- Barriers: Plexiglass barriers separate you from the check-in and TSA agents. These partitions can make it hard to hear and understand each other, so try to be as patient and clear as possible in conversation.
- Mind the floor stickers and seat spacers: Some airports have social distancing stickers on the floor to remind passengers to keep 6 feet between each other and airport employees. Stick to your stickers. At the gate, every other seat is marked off with tape to prevent passengers from sitting next to each other.
- Give your passport, hold your boarding pass: When you pass through security, TSA agents take your passport. They may ask you to pull your mask down for a moment to identify you. You scan your own boarding pass instead of handing it to the agent, which helps reduce contact.
- Follow TSA guidelines: Agents are following a “hands off” policy. If you have any questionable carry-on items, you’ll be sent to the back of the line to sort out your own bag. TSA will not hold up the line or make contact with your belongings to go through your stuff.
- Fill up at home: Food options could be few and far between when you’re at the gate. Don’t count on a hearty meal before your flight. Better yet, research the airport ahead of time to find out what’s open.
In the Air
The actual experience of flying hasn’t changed too much, but here are few small tweaks in service that you can expect:
- Boarding and deplaning. Getting on and off the plane is more structured than it was before. Planes are boarded from back to front to avoid crowding in the aisles. When it’s time to deplane, you’ll be called by rows.
- Masking. Masks are mandatory throughout the entire flight. Eating and drinking is the only exception.
- Reduced food and drink service. Travelers in the main cabin on domestic flights typically receive pre-packaged snack bags and canned drinks. Most airlines only serve alcohol to business class passengers. Meals are served on long haul international flights with airlines such as Delta, United, and American. I received a factory-sealed meal on my flight to the U.K. I was glad I stocked up on water and snacks though, since the food cart didn’t come by with refreshments as frequently as it normally would.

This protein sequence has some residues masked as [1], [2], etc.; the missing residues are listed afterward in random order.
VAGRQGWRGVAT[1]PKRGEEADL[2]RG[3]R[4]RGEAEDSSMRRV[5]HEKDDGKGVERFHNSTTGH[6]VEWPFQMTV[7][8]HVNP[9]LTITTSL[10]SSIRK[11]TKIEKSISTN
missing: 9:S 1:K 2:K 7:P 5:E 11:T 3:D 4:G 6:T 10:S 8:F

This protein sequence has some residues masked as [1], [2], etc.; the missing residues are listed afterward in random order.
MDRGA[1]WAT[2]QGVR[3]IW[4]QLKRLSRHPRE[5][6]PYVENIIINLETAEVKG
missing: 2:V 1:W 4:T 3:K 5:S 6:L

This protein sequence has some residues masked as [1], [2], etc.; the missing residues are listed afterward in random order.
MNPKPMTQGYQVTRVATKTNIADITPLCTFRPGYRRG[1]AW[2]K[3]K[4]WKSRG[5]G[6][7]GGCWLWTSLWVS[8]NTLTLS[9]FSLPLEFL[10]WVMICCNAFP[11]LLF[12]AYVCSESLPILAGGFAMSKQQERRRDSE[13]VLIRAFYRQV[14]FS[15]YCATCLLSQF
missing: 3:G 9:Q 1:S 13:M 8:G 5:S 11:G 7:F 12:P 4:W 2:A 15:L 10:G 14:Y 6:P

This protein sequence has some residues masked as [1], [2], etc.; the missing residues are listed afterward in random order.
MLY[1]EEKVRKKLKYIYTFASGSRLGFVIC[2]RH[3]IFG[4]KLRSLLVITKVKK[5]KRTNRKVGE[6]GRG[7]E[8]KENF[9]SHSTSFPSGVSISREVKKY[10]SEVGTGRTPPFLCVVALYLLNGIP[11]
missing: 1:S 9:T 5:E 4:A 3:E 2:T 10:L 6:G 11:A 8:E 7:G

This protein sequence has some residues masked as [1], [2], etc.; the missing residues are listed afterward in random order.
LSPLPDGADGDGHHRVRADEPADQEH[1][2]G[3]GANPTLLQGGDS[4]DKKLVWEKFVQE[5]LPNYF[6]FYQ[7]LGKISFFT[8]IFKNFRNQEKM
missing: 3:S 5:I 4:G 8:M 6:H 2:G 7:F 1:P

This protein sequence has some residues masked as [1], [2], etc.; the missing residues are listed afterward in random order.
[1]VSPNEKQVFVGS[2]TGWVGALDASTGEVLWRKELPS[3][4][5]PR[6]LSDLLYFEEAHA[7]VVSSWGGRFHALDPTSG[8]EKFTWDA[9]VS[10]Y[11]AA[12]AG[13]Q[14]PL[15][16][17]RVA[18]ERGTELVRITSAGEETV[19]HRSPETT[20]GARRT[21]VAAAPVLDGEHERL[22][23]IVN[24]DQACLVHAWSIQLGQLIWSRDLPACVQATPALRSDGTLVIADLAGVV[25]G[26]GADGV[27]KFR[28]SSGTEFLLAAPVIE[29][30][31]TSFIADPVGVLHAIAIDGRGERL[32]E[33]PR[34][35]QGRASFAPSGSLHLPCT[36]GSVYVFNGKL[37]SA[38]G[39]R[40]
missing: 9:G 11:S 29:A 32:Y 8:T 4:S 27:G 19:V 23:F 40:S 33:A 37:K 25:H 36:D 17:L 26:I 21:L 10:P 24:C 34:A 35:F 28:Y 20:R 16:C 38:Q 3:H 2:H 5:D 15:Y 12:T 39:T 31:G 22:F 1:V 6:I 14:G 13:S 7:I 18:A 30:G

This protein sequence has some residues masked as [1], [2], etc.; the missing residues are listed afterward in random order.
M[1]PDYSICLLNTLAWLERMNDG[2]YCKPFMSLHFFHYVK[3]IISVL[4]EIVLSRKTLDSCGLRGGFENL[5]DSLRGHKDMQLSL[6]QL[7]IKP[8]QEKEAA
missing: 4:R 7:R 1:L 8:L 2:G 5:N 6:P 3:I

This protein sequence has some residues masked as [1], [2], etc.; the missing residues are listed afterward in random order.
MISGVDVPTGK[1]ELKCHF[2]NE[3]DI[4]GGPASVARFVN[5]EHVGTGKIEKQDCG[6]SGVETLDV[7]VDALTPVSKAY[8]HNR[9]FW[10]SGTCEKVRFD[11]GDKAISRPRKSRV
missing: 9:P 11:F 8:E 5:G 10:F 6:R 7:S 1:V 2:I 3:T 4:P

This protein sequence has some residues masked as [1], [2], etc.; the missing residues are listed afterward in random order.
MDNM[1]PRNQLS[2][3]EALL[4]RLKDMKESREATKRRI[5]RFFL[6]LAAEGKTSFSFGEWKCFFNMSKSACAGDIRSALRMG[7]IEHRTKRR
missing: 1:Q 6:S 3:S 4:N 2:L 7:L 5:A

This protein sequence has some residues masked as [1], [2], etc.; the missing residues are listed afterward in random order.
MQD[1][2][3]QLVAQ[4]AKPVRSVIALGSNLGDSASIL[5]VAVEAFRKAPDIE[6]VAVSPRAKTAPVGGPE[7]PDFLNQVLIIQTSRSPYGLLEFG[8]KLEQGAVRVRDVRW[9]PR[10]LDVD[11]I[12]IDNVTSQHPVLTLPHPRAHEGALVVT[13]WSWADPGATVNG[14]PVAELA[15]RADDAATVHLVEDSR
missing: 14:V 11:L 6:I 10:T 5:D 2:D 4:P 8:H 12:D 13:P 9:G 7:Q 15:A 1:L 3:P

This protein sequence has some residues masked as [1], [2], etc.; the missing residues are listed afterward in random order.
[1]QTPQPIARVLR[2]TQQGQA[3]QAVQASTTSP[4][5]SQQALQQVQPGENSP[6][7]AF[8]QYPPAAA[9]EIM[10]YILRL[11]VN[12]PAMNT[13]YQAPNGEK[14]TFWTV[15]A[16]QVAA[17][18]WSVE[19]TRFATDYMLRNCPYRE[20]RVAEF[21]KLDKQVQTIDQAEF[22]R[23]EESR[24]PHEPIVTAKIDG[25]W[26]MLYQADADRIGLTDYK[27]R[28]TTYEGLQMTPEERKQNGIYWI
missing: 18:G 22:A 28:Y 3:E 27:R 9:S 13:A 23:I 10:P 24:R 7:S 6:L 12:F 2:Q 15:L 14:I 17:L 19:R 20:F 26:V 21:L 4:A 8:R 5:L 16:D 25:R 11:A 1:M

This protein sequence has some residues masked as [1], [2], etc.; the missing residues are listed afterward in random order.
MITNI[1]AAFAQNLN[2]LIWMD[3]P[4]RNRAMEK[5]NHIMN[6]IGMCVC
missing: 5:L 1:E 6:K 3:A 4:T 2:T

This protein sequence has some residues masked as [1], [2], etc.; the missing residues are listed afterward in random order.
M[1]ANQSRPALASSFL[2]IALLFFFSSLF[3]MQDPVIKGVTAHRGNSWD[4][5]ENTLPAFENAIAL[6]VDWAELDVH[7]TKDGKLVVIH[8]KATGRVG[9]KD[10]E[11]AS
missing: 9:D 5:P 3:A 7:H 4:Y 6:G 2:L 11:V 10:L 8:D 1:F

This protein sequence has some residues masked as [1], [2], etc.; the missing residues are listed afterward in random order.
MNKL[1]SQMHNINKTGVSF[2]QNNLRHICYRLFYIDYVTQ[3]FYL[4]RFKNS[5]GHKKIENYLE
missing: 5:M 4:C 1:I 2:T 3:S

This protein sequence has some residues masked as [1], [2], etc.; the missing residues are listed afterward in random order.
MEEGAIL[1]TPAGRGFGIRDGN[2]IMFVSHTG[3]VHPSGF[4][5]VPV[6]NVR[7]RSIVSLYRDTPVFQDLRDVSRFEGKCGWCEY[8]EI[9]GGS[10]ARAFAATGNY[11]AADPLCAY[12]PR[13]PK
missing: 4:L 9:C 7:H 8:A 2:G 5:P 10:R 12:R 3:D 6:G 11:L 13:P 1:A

- Air filtration system. This isn’t something you’ll see, but it’s comforting to know it’s there. Most airlines are using HEPA (High Efficiency Particulate Air) filters which remove 99.99% of airborne particles, including viruses like COVID-19. American, Delta, United, and Southwest all note their use of this state-of-the-art system.
- Frequent sanitation. Airlines conduct a sanitation process after each flight which disinfects the airplane and focuses on high-touch surfaces. Delta is a great example of how seriously airlines take sanitation.
Most of what’s outlined in Pre-Travel Prep and At the Airport applies when you land as well. Here’s what you should be prepared for:
- Have your documents ready for officials. That includes a pre-flight health survey, negative COVID test, and anything else your airline or destination requires.
- Temperature screening. Several airports in the U.S. are currently conducting temperature checks, so you might be checked after you deplane. I had my temperature checked when I arrived at Logan Airport (Boston, MA) after deplaning an international flight from the U.K. However, I did not pass through the screening at Logan during my departure, nor was my temperature taken when I entered the U.K. Whether or not you go through these screenings will depend on individual airport policies.
- Business as usual. Collect your baggage as usual (while being sure to maintain social distance) and pass through Customs if applicable.
While travel has undergone modifications that sometimes means delays and small inconveniences, thankfully these new protocols make it possible to explore again. Safe travels!
Top photo by People Image Studio